(ORDO NEWS) — We already know that elevated blood fat, often caused by obesity, is not good news for our bodies. However, a new study has revealed previously unknown dangers to our health that may be caused by high levels of these fats in the blood.
Fats cause additional stress on muscle cells, damaging their structure and disrupting their function. Recent studies have shown that these stressed cells also send out a signal that can be passed on to other cells and cause more damage.
These signals take the form of molecules called ceramides. While their normal job is to reduce cellular stress, in long-term metabolic diseases such as type 2 diabetes, they can kill cells and exacerbate disease symptoms.
“While this research is at an early stage, our findings could inform new therapies or therapeutic approaches to prevent the development of cardiovascular and metabolic diseases such as diabetes in people with elevated blood fats in obesity,” says Molecular physiologist Lee Roberts from the University of Leeds in the UK.
Using human skeletal muscle cells designed to mimic those of people with metabolic diseases, the researchers were able to activate ceramide signaling by adding a fatty acid known as palmitate.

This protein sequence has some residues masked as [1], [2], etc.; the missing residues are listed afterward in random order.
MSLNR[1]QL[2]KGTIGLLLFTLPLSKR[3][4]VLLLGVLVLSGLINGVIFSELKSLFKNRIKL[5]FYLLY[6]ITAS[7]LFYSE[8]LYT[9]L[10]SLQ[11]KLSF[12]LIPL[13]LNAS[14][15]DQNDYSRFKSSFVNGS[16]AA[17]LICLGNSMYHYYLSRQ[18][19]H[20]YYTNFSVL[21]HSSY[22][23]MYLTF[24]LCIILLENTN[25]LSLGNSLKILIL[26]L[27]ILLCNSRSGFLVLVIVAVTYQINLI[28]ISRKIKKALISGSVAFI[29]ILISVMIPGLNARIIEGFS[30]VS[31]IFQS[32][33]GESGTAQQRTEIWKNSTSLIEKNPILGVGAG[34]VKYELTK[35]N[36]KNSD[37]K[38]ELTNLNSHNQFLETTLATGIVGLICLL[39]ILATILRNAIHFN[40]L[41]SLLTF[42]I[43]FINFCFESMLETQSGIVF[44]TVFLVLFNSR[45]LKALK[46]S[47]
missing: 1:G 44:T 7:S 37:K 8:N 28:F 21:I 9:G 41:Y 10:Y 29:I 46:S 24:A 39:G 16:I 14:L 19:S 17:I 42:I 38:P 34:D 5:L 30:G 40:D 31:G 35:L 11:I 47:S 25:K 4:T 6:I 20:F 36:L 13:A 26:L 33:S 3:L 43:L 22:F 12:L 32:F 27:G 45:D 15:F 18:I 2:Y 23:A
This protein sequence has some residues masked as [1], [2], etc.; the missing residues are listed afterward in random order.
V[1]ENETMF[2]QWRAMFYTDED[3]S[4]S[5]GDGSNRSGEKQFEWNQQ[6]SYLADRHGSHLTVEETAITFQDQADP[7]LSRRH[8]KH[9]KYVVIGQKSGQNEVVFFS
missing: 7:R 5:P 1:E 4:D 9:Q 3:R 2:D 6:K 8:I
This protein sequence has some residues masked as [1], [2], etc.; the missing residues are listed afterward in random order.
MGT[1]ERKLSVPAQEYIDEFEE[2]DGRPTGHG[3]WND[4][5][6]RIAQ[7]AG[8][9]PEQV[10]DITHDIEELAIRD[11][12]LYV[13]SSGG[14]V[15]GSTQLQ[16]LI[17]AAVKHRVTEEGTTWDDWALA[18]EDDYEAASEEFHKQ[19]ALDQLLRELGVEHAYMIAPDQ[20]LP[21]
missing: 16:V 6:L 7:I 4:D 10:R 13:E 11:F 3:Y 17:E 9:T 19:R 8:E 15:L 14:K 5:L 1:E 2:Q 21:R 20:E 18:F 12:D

When these cells were mixed with non-fat-exposed cells, they interacted with each other, transferring ceramides in packets called extracellular vesicles, which are naturally released from all cells. The same processes were observed in tests on mice and muscle cells taken from human volunteers.
While more research is needed to understand what this newly identified wandering ceramides means, we do know that these molecules can be harmful to the body. Increased blood fat seems to cause cells to share stress with their neighbors.
While the researchers acknowledge that there may be other as yet unknown factors at play, this messaging system is potentially one of the ways obese people develop further complications, such as diabetes, through the stress exchange observed here.
The benefit of discovering this new messaging system is that it could give us a way to prevent these complications from developing by somehow blocking the ceramides. However, this is still a long way off, and more research is needed before we can establish that such a treatment is possible.
According to the researchers, obesity rates have tripled since 1975, and the number of obese adults with elevated blood fat levels is 650 million, according to the latest data from the World Health Organization (WHO).
“As obesity becomes a larger epidemic, the burden of chronic comorbidities such as type 2 diabetes requires new therapies,” says Roberts.
“We hope that the results of our study will open a new avenue for scientific research to help address this growing problem.”
Contact us: [email protected]